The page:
I look forward to Christmas partly because I get to hear Handel’s Messiah a lot; it’s one of my favorite pieces of classical music. In it we hear what is written in the Hebrew scriptures about the child that will be born; Jesus the Messiah is hailed by many titles: “wonderful, Counselor” and, in Isaiah ch 9:6: “…his name shall be called…The Prince of Peace.” And so we hear Christmas described as the season of peace – we aspire to this, rather than it being a reality…and maybe this Christmas season it seems further away than ever.
Congregational Study/Action Issues (CSAIs) are issues selected at our General Assembly by Unitarian Universalist member congregations for four years of study, reflection and action. The 2006-2010 Study/Action Issue for the Unitarian Universalist Association asked this question:
"Should the Unitarian Universalist Association reject the use of any and all kinds of violence and war to resolve disputes between peoples and nations and adopt a principle of seeking just peace through nonviolent means?"
This Study/Action Issue was proposed as an effort to develop an alternative to both just war theory and pacifism. Unitarian Universalist ethicist Sharon Welch suggests that "a third way" exists that includes "joint efforts to prevent war, stop genocide, and repair the damage caused by armed conflict." She calls this third way peacemaking, and identifies 3 components:
Peacekeeping — early intervention to stop genocide and prevent large scale war.
Peacemaking —bringing hostile parties to agreement, negotiating equitable and sustainable peace agreements that include attention to the pressing need for post conflict restoration and reconciliation.
Peacebuilding – the creation of long term structures for redressing injustice and resolving ongoing conflict as well as addressing the root causes of armed conflict, economic exploitation, and political marginalization. (Rev. Lt. Seanan Holland, Gail Forsyth-Vail, Rev. Dr. Monica L. Cummings, The Military Ministry Toolkit for Congregations, UUA, 2014)
Just war means that waging war is justified in some instances, and in the Greco-Roman world Aristotle outlined acceptable categories of warfare. Early Christianity developed its own version of this theory, and we see in the time of the Crusades the divinely justified war with Christ as a warrior-hero. Pacifism is a political or religious stance rejecting all forms of violence against people, and we can also trace this back to early Christianity to theologians such as Origen.
At times during the history of this country, Unitarian and Universalist sentiment has supported just war, and also at times, has advocated for peace. Modern pacifism in this country dates back to the abolitionist movement, in which of course many Unitarians and Universalists played key roles.
Most Unitarians opposed the War of 1812. The Re. Edmund Hamilton Sears wrote the Christmas carol “It Came Upon a Midnight Clear” as a peace hymn in response to the Mexican American War. But Unitarians overwhelmingly supported the Union cause during the Civil War, in which 30 ministers served as chaplains. The poet Julia Ward Howe wrote the Battle Hymn of the Republic as an anthem for the Union Army.
A decade later, however, appalled by the slaughter of the Franco-Prussian War, she issued a proclamation calling to establish Mother’s Day in the name of peace: “Say firmly: Our husbands shall not come to us reeking with carnage, for caresses and applause. Our sons shall not be taken from us to unlearn all that we have been able to teach them of charity, mercy, and patience.” (MMT)
Many Unitarians supported World War I as making the world safe for democracy, and also World War II; as we know the UU Service Committee saved many people from Nazi persecution, and Unitarians collected war relief funds. The Church of the Larger Fellowship began during World War II, as a way for Unitarian Soldiers, Sailors, Airmen, and Marines to stay connected to their faith while they were serving overseas. (David Pyle, http://uumm.blogspot.com/2007/01/what-does-it-mean-to-be-uu-who-serves.html)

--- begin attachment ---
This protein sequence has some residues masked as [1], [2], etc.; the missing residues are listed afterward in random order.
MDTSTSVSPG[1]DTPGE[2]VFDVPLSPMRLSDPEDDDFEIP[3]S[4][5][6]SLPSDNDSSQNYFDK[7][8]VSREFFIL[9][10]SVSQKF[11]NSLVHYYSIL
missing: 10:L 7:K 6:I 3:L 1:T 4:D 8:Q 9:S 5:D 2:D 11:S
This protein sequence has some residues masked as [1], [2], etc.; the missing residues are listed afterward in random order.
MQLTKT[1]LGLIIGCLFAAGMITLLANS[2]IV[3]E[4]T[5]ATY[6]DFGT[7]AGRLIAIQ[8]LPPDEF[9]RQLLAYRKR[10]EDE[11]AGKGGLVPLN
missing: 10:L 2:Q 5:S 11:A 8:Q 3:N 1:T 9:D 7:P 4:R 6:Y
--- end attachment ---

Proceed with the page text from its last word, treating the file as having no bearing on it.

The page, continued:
The country split over the Vietnam War and so did UU congregations. Many clergy, as well as many people in the pews, strongly opposed the war on moral grounds and took public stances against the war. Some questioned the morality of war itself and moved toward or into a pacifist position. Others in the pews did not agree, believing that the Vietnam War was a justified use of United States military; many of them simply left Unitarian Universalism. (MMT)
Within the recent past, three Unitarian Universalists have served as U.S. secretary of defense—Elliott Richardson in the Nixon administration, and William J. Perry and William S. Cohen in the Clinton years. (MMT)
And most recently, attitudes to the wars in Iraq and Afghanistan have been more nuanced. Religious leaders and people in the pews expressed support, opposition, or ambivalence about them, while expressing agreement on all sides that we must support those who are serving in the military and fighting in the wars. (MMT)
What is more, our understanding of the intersection of culture and experience, class and privilege, gender, race and ethnicity has problematized wholesale condemnation of those who fight our wars. During the Civil War, men with money could pay a substitute to fight for them. During the Vietnam War, those with connections could avoid combat by securing positions in the National Guard, or, like Dick Cheney, avoid service altogether with college and graduate school deferments. (MMT)
In 1973 the military became an all-volunteer force, and that began a change in the kinds of people who joined and why they joined. Why do people choose to enlist? Besides family history with the military, and one’s personal opinions about it, other factors might be race and ethnicity, age, gender, and class. Just this week all combat jobs have been opened to women, so will that mean that more females will enlist? The GI Bill made military service worth it for those who wanted to go into higher education and get a degree. And many people join because they can get out of the disadvantaged environments they come from, they can improve their lives.